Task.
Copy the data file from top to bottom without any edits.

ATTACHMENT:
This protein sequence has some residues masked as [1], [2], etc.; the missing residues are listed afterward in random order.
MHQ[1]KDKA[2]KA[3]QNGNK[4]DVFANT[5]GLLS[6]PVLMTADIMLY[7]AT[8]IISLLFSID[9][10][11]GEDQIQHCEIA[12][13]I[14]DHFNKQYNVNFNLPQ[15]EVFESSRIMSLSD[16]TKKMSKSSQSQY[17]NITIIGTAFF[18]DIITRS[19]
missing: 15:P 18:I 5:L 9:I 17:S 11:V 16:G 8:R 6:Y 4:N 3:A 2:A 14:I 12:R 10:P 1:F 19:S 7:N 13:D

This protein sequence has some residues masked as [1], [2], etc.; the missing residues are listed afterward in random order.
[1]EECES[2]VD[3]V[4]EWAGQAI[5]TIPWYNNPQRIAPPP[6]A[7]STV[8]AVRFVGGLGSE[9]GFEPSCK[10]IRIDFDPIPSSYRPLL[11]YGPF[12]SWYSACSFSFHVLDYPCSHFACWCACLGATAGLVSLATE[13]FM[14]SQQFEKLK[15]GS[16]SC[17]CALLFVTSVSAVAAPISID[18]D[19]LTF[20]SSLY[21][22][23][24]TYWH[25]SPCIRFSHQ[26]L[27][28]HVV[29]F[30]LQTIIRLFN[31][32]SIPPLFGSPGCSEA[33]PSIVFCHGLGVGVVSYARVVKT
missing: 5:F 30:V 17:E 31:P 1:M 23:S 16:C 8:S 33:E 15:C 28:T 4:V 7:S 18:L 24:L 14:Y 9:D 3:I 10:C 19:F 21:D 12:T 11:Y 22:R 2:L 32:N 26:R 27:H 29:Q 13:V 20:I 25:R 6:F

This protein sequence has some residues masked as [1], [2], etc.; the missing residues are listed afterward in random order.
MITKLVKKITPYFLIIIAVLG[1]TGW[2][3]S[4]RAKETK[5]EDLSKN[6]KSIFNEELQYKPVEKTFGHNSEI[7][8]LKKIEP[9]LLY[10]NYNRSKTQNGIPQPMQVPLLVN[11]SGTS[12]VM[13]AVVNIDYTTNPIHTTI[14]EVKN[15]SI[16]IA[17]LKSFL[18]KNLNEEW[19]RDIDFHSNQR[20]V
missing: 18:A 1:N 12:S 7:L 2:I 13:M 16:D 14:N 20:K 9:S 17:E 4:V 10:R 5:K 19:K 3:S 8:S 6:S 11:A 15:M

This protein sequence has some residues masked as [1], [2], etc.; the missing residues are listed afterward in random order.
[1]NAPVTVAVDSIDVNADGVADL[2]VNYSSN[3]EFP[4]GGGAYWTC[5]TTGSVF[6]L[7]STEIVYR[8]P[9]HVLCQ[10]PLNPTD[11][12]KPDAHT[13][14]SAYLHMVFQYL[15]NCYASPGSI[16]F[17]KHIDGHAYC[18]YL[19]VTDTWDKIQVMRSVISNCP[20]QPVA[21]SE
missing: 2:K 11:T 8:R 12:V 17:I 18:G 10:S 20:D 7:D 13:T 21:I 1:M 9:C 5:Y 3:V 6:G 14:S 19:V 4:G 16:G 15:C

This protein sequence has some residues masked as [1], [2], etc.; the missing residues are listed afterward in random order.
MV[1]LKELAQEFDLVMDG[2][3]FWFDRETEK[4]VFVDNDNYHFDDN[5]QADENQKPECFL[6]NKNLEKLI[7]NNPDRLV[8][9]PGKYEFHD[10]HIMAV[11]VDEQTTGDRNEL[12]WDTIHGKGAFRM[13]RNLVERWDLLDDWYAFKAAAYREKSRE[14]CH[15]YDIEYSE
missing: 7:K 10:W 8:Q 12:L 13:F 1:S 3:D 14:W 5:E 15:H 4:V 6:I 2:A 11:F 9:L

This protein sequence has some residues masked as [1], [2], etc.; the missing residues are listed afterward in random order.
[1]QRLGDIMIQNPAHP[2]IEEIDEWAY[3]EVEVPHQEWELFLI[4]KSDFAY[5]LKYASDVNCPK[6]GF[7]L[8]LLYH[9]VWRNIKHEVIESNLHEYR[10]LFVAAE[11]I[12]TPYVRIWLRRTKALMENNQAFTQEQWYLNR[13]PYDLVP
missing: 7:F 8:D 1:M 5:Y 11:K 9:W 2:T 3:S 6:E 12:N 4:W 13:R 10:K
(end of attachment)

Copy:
This protein sequence has some residues masked as [1], [2], etc.; the missing residues are listed afterward in random order.
MHQ[1]KDKA[2]KA[3]QNGNK[4]DVFANT[5]GLLS[6]PVLMTADIMLY[7]AT[8]IISLLFSID[9][10][11]GEDQIQHCEIA[12][13]I[14]DHFNKQYNVNFNLPQ[15]EVFESSRIMSLSD[16]TKKMSKSSQSQY[17]NITIIGTAFF[18]DIITRS[19]
missing: 15:P 18:I 5:L 9:I 17:S 11:V 16:G 8:R 6:Y 4:N 3:A 2:A 14:I 12:R 10:P 1:F 19:S 7:N 13:D

This protein sequence has some residues masked as [1], [2], etc.; the missing residues are listed afterward in random order.
[1]EECES[2]VD[3]V[4]EWAGQAI[5]TIPWYNNPQRIAPPP[6]A[7]STV[8]AVRFVGGLGSE[9]GFEPSCK[10]IRIDFDPIPSSYRPLL[11]YGPF[12]SWYSACSFSFHVLDYPCSHFACWCACLGATAGLVSLATE[13]FM[14]SQQFEKLK[15]GS[16]SC[17]CALLFVTSVSAVAAPISID[18]D[19]LTF[20]SSLY[21][22][23][24]TYWH[25]SPCIRFSHQ[26]L[27][28]HVV[29]F[30]LQTIIRLFN[31][32]SIPPLFGSPGCSEA[33]PSIVFCHGLGVGVVSYARVVKT
missing: 5:F 30:V 17:E 31:P 1:M 23:S 16:C 8:S 33:E 15:C 28:T 4:V 7:S 18:L 24:L 14:Y 9:D 3:I 10:C 19:F 21:D 12:T 11:Y 22:R 2:L 32:N 26:R 27:H 29:Q 13:V 20:I 25:R 6:F

This protein sequence has some residues masked as [1], [2], etc.; the missing residues are listed afterward in random order.
MITKLVKKITPYFLIIIAVLG[1]TGW[2][3]S[4]RAKETK[5]EDLSKN[6]KSIFNEELQYKPVEKTFGHNSEI[7][8]LKKIEP[9]LLY[10]NYNRSKTQNGIPQPMQVPLLVN[11]SGTS[12]VM[13]AVVNIDYTTNPIHTTI[14]EVKN[15]SI[16]IA[17]LKSFL[18]KNLNEEW[19]RDIDFHSNQR[20]V
missing: 18:A 1:N 12:S 7:L 2:I 13:M 16:D 14:N 20:K 9:S 17:E 4:V 10:R 5:K 19:K 3:S 8:S 6:S 11:A 15:M

This protein sequence has some residues masked as [1], [2], etc.; the missing residues are listed afterward in random order.
[1]NAPVTVAVDSIDVNADGVADL[2]VNYSSN[3]EFP[4]GGGAYWTC[5]TTGSVF[6]L[7]STEIVYR[8]P[9]HVLCQ[10]PLNPTD[11][12]KPDAHT[13][14]SAYLHMVFQYL[15]NCYASPGSI[16]F[17]KHIDGHAYC[18]YL[19]VTDTWDKIQVMRSVISNCP[20]QPVA[21]SE
missing: 2:K 11:T 8:R 12:V 17:I 18:G 10:S 20:D 7:D 13:T 21:I 1:M 9:C 5:Y 3:V 6:G 14:S 19:V 4:G 16:G 15:C

This protein sequence has some residues masked as [1], [2], etc.; the missing residues are listed afterward in random order.
MV[1]LKELAQEFDLVMDG[2][3]FWFDRETEK[4]VFVDNDNYHFDDN[5]QADENQKPECFL[6]NKNLEKLI[7]NNPDRLV[8][9]PGKYEFHD[10]HIMAV[11]VDEQTTGDRNEL[12]WDTIHGKGAFRM[13]RNLVERWDLLDDWYAFKAAAYREKSRE[14]CH[15]YDIEYSE
missing: 7:K 10:W 8:Q 12:L 13:F 1:S 3:D 14:W 5:E 15:H 4:V 6:I 2:A 11:F 9:L

This protein sequence has some residues masked as [1], [2], etc.; the missing residues are listed afterward in random order.
[1]QRLGDIMIQNPAHP[2]IEEIDEWAY[3]EVEVPHQEWELFLI[4]KSDFAY[5]LKYASDVNCPK[6]GF[7]L[8]LLYH[9]VWRNIKHEVIESNLHEYR[10]LFVAAE[11]I[12]TPYVRIWLRRTKALMENNQAFTQEQWYLNR[13]PYDLVP
missing: 7:F 8:D 1:M 5:Y 11:K 9:W 2:T 3:S 6:E 12:N 4:W 13:R 10:K